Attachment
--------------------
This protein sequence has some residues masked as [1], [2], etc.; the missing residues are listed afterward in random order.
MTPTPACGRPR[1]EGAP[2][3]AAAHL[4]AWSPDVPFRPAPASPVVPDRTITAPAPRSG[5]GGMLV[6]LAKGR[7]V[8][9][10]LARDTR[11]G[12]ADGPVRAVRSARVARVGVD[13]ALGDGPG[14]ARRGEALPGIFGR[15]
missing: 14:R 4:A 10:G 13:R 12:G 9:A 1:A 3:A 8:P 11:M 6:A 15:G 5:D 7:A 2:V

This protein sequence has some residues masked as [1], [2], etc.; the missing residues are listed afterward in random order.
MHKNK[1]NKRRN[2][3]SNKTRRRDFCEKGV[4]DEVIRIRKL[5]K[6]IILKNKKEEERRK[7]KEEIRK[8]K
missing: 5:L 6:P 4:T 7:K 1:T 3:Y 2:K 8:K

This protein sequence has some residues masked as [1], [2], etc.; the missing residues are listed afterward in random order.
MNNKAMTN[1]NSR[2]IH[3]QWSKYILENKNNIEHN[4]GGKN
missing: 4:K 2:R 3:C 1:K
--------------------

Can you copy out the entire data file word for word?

This protein sequence has some residues masked as [1], [2], etc.; the missing residues are listed afterward in random order.
MTPTPACGRPR[1]EGAP[2][3]AAAHL[4]AWSPDVPFRPAPASPVVPDRTITAPAPRSG[5]GGMLV[6]LAKGR[7]V[8][9][10]LARDTR[11]G[12]ADGPVRAVRSARVARVGVD[13]ALGDGPG[14]ARRGEALPGIFGR[15]
missing: 14:R 4:A 10:G 13:R 12:G 9:A 1:A 3:A 8:P 11:M 6:A 15:G 5:D 7:A 2:V

This protein sequence has some residues masked as [1], [2], etc.; the missing residues are listed afterward in random order.
MHKNK[1]NKRRN[2][3]SNKTRRRDFCEKGV[4]DEVIRIRKL[5]K[6]IILKNKKEEERRK[7]KEEIRK[8]K
missing: 5:L 6:P 4:T 7:K 1:T 3:Y 2:K 8:K

This protein sequence has some residues masked as [1], [2], etc.; the missing residues are listed afterward in random order.
MNNKAMTN[1]NSR[2]IH[3]QWSKYILENKNNIEHN[4]GGKN
missing: 4:K 2:R 3:C 1:K